The Out_Circuit - Pierce The Empire with a Sound (Cover Artwork)
Staff Pick

The Out_Circuit

Pierce The Empire with a Sound (2008)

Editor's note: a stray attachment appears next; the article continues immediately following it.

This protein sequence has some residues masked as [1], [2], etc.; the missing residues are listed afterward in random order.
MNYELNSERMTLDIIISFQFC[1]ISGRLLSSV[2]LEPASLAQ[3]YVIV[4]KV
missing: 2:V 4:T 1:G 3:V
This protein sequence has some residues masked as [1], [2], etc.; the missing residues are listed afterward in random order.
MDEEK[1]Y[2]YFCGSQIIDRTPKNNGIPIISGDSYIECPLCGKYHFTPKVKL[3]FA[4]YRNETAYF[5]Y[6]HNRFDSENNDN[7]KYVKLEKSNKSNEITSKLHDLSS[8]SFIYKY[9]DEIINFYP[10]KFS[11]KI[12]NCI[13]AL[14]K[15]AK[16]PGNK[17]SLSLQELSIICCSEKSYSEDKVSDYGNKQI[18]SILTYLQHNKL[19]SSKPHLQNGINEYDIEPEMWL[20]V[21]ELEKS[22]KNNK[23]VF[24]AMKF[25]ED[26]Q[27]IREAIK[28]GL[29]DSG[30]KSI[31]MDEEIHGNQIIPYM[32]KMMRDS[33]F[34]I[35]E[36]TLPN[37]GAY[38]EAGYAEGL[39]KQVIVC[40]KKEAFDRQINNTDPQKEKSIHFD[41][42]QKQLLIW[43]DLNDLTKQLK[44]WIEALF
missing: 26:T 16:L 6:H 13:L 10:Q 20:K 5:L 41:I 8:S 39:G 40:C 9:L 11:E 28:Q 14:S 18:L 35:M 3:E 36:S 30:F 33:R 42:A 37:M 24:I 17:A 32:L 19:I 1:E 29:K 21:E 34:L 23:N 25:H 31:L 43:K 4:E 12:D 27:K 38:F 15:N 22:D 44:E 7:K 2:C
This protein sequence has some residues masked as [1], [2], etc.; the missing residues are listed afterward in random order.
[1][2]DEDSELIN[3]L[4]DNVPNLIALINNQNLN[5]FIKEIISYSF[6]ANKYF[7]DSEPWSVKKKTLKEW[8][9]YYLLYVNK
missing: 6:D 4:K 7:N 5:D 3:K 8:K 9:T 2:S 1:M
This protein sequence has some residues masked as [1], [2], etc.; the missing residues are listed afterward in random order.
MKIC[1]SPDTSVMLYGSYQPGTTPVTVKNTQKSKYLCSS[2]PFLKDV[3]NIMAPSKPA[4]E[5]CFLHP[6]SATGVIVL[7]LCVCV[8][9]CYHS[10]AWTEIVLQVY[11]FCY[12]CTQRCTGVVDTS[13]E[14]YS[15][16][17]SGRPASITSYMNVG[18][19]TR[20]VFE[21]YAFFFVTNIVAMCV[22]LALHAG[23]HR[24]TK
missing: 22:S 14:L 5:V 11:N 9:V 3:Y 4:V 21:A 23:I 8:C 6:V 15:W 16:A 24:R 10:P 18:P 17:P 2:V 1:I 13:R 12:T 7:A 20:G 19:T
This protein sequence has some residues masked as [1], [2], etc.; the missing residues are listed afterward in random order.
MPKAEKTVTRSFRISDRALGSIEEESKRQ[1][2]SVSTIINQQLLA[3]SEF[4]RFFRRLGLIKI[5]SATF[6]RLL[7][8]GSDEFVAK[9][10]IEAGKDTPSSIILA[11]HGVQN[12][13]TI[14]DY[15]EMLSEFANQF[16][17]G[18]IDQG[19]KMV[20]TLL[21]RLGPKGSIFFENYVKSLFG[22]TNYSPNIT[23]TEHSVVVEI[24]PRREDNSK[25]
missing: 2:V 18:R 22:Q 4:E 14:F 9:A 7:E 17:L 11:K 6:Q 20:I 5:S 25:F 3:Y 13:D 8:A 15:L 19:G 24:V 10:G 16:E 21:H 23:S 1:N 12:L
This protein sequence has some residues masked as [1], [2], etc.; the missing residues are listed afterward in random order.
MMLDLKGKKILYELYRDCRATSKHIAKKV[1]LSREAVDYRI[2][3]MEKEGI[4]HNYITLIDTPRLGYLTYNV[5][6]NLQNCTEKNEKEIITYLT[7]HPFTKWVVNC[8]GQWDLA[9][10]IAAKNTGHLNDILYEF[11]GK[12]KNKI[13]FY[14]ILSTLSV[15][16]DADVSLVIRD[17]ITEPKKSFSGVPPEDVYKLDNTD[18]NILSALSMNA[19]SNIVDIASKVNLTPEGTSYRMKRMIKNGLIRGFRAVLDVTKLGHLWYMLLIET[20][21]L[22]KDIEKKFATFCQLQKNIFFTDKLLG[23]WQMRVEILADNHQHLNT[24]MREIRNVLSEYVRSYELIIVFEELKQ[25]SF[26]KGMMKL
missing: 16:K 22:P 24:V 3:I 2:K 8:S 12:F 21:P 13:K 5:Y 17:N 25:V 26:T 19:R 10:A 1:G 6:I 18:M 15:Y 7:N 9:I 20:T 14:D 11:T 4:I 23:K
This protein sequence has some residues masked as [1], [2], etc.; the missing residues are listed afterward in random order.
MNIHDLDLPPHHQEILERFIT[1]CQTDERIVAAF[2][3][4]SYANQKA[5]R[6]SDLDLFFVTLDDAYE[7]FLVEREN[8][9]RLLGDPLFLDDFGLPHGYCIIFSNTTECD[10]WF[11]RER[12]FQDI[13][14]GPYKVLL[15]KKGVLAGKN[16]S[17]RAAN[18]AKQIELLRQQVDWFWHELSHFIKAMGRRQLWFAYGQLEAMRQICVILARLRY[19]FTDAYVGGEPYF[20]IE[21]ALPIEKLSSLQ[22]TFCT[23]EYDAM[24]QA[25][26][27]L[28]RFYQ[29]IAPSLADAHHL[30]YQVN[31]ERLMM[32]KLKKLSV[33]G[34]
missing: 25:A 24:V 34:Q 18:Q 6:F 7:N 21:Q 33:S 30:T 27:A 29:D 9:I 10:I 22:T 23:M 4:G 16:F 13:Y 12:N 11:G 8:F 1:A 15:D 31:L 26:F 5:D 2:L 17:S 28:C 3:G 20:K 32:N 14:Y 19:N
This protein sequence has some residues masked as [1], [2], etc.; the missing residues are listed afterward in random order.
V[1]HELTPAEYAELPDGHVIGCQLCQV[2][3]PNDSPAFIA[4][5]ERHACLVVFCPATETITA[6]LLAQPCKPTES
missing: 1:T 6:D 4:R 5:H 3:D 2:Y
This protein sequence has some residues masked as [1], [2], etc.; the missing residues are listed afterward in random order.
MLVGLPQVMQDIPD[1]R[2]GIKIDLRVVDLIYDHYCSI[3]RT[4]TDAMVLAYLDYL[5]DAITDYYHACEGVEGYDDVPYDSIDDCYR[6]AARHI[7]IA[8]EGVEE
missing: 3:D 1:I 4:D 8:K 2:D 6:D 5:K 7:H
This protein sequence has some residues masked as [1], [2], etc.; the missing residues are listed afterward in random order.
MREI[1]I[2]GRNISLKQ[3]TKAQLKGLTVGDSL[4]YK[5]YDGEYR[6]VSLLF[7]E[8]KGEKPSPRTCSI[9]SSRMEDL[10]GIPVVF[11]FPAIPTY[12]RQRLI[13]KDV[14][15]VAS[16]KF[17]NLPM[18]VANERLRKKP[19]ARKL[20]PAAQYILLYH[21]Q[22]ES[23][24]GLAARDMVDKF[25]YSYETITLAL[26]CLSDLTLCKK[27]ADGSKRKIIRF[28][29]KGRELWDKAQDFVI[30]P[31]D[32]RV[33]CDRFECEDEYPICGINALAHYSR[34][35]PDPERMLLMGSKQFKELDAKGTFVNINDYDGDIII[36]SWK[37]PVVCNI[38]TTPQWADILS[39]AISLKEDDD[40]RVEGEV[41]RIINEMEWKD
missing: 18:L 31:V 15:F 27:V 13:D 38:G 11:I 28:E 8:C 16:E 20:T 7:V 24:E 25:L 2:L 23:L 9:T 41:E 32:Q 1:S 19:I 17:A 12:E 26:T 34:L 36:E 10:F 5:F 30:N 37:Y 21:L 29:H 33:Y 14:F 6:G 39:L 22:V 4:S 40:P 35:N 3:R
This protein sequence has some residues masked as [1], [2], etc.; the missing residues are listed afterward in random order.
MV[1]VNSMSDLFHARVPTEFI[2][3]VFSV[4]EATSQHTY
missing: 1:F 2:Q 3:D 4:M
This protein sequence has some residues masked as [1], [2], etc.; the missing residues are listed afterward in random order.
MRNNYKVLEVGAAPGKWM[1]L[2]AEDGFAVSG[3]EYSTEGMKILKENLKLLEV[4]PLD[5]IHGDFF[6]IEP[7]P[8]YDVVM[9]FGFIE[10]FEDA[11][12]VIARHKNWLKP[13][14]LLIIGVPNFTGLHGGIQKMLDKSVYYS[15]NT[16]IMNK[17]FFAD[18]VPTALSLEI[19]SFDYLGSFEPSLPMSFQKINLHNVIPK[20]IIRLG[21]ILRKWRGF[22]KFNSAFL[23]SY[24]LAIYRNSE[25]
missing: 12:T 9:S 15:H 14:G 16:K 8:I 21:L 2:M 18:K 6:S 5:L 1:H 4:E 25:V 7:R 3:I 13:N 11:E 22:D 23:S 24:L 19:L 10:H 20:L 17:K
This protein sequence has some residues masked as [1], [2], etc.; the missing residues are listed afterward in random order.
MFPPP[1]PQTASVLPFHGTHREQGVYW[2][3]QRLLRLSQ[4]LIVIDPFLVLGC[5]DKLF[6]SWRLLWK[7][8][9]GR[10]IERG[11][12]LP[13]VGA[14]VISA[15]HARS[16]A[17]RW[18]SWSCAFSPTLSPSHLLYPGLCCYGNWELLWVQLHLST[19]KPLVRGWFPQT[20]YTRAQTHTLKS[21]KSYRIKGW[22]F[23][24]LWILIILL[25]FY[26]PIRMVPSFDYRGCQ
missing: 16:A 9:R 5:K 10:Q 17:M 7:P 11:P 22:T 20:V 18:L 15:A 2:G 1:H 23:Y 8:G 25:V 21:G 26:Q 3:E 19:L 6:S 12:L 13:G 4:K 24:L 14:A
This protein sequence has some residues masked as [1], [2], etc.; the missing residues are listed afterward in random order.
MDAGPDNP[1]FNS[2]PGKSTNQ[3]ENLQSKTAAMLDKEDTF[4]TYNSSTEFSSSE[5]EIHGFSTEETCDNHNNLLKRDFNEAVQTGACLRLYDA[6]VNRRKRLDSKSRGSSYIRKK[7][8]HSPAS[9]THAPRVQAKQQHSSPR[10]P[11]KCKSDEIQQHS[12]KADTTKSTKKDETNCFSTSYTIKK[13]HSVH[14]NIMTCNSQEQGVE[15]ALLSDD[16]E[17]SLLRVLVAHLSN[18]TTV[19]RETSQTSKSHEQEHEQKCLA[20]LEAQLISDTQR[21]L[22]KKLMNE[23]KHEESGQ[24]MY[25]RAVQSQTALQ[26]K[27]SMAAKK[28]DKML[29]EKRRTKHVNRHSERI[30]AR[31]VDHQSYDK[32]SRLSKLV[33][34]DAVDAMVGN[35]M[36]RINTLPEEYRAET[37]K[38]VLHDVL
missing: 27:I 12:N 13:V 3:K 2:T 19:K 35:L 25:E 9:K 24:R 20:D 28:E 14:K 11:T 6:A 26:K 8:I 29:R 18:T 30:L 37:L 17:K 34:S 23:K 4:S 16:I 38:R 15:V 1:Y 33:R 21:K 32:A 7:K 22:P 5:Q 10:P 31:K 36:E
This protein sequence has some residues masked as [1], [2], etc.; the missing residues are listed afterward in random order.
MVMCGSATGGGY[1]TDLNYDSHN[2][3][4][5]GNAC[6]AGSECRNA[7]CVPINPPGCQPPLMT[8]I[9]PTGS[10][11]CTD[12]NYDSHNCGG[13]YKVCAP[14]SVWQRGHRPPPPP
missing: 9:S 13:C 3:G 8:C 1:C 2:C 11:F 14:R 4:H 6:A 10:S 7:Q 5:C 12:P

I'm sure that everyone's heard the expression "one man band" at some point in their lives. It may have been applied to your drunk friend beat boxing and using his hands as drumsticks while everyone else just stands around and laughs, or it could have been the guy wandering around Manhattan with a guitar, harmonica, kazoo and bagpipes all somehow harnessed to his body. Rarely do you find a person this actually applies to. Nathan Burke, as it turns out, is one of those rare people the phrase "one man band" actually does apply to. The former Frodus member is the jack-of-all-trades behind The Out Circuit, and though he receives a helping hand from Coalesce's Sean Ingram and Thrice's Dustin Kensrue among others, Pierce The Empire With A Sound, in its myriad of directions and thick layers is mostly left up to Burke's own devices. There's a lot to talk about in terms of what Burke did right on the album, but the centerpiece, where it all begins, is the lush, gorgeous textures that fill the atmosphere in each of the record's ten songs. It would be impressive enough for an entire band to fill the air with the kind of atmosphere that Burke does, but the fact that only one man is responsible for something as haunting and gorgeous as "Passchendaele" is a testament to his abilities as a songwriter. Following the trail of lightly pounding drum loop, Burke weaves his light vocal delivery and subtle, understated riffs into the fray, the result is an engrossing effort that sets the stage for what's to come. "Across The Light" continues down a similar path -- light, gorgeous vocals over a delicate mix of electronics and a drum machine. Rachel Burke of Beauty Pill contributes her angelic voice to the song, a voice that blends perfectly with Nathan's, almost becoming one in the process. Not all of the album sticks to that style, however; Burke's background in Frodus manifests itself into the album on several different tracks. Deep, guttural screams cut through some reserved instrumentation at the beginning of "The Fall of Las Vegas." Slow, swirling dissonance bridges the song into the next explosion of screamed vocals. This back-and-forth struggle of sorts between the reserved and the chaotic continues for several minutes, and it's just the kind of songwriting that was needed so that listeners don't become complacent with the softer side of The Out Circuit. From beginning to end, everything on the sophomore effort of The Out Circuit is woven together perfectly -- calculated amounts of calm and fury amount to a complete listen -- completely memorable.